RENO, Nev. (AP) – Victoria Vo watched from the back row of her kindergarten class.
Her hands lay on her desk with her fingers interlaced. Her eyes were glued to the screen at the front of the brightly decorated classroom at Alice Smith Elementary School in Golden Valley, north of Reno.
She watched her teacher replaying video of Amanda Gorman reciting “The Hill We Climb” at the inauguration of President Joe Biden.
Teacher Hannah Thrower explained it was a poem being read in Washington, D.C., in front of a large crowd on an historic day. Thrower admitted that the last few lines make her tear up every single time she hears them.
Victoria watched, leaning forward in her seat as Gorman, 22, moved her hands gracefully with each line.
Then came the end her teacher was talking about.
“For there is always light, if only we’re brave enough to see it. If only we’re brave enough to be it.”
Victoria, 6, clapped.
“That poem is one that will be talked about and I want them to know they heard it in my classroom,” Thrower told the Reno Gazette Journal about teaching this lesson to some of Washoe County’s youngest students.
The class hangs on Thrower’s every word as she breaks down the poem that catapulted Gorman into instant celebrity – and on this day is garnering close attention from students just learning to read.
It’s a lesson that students three times their age might expect. But on this day and every day, Thrower is adamant the world underestimates kindergarten students.
“Don’t underestimate what kindergarten students can do or understand,” she said.
Gorman, the country’s National Youth Poet Laureate, is the youngest inaugural poet in U.S. history. Only three other presidents have invited a poet to the inauguration stage.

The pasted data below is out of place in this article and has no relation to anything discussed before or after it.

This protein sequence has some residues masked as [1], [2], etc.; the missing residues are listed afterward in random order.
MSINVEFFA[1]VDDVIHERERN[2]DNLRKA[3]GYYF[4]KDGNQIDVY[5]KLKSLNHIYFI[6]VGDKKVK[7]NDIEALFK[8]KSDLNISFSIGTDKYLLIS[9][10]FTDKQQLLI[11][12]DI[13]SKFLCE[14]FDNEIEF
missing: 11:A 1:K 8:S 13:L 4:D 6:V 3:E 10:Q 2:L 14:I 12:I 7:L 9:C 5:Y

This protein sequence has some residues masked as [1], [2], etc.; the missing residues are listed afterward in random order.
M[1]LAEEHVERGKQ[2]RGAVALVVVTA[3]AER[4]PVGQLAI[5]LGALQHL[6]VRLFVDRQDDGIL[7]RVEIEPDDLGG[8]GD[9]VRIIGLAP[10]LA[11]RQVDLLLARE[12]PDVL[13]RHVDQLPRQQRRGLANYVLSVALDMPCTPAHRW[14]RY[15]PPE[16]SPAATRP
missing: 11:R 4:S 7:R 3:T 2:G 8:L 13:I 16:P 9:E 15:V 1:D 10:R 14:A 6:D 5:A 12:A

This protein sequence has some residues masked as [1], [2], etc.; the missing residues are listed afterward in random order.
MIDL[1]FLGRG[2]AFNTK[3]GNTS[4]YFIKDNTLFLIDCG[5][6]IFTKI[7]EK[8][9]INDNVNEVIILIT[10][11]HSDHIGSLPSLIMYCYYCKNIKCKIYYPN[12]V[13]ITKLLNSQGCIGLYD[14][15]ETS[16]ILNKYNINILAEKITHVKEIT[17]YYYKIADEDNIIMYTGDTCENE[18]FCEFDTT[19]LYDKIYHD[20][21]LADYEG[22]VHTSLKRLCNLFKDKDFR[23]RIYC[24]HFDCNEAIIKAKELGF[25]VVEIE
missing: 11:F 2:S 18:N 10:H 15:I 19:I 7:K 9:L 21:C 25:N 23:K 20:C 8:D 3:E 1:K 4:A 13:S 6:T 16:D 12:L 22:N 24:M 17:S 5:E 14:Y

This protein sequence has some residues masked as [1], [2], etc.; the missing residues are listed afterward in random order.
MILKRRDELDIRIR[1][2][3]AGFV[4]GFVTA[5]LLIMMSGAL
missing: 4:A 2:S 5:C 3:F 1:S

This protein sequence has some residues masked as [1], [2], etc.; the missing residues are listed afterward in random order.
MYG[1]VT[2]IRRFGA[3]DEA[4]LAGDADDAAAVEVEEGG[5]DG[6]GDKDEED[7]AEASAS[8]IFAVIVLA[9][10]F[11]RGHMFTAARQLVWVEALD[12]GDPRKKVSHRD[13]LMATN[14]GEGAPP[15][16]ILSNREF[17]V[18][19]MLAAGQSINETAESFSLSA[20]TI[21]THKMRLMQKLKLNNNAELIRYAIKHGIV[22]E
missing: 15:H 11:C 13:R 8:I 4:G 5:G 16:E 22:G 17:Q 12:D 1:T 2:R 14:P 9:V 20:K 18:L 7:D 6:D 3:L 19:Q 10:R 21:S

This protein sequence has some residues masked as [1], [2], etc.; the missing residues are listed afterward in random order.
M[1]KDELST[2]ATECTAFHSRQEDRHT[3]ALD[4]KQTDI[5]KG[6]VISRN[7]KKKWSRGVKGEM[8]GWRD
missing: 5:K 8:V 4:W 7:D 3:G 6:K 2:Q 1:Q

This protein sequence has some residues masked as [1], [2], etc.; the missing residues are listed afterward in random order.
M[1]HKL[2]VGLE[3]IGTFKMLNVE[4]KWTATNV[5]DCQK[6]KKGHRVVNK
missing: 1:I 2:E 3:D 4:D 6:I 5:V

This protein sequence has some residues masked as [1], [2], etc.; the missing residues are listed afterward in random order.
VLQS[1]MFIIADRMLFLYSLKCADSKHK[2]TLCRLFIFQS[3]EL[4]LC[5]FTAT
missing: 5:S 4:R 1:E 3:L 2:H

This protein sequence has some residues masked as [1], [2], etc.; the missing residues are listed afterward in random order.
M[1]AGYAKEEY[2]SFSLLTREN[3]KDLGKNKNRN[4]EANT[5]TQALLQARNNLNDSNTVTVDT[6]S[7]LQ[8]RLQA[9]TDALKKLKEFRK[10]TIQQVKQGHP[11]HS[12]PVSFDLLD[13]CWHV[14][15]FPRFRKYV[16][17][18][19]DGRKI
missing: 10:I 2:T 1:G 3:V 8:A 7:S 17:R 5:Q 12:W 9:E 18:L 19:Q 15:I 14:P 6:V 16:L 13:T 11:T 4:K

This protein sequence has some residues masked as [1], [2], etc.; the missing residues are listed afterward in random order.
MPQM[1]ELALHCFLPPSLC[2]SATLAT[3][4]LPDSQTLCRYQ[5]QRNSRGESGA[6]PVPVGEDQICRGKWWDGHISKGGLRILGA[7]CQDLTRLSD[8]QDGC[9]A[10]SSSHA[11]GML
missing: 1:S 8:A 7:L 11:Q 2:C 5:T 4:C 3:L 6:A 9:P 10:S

Gorman again made history when she read another original poem, “Chorus of the Captains,” at the Super Bowl last Sunday in Tampa, Florida.
For Victoria and her classmates, it’s exposure to poetry at an early age.
Thrower goes over the inauguration poem, reading passages. Line by line she asks the students to find the powerful words they hear.
They shout out words and wave their hands.
Hope, justice, bridges, purpose and brave can be heard from inside the little classroom with 15 desks.
“Cultures,” students shout after she reads the line, “We are striving to forge a union with purpose, to compose a country committed to all cultures, colors, characters and conditions of man.”
“What are cultures?” Thrower asks. “Do we have different ones in our classroom and is that a good thing?”
Thrower asks each student to pick a word that resonates with them as she helps define its meaning.
“When she says light, she means the goodness in the world,” Thrower explains.
Six-year-old Colt Stanley picks “benevolent” after hearing the line, “A country that is bruised but whole, benevolent but bold.”
“I’m so glad you picked that word,” Thrower tells him.
For Victoria it’s an easy choice.
“Let the globe, if nothing else, say this is true,
that even as we grieved, we grew,
that even as we hurt, we hoped,
that even as we tired, we tried,
that we’ll forever be tied together, victorious.”
For Victoria, there’s no question what word stands out.
“Victorious sounds just like my name.”
And in a class like Thrower’s, it’s defining Victoria’s future, too.
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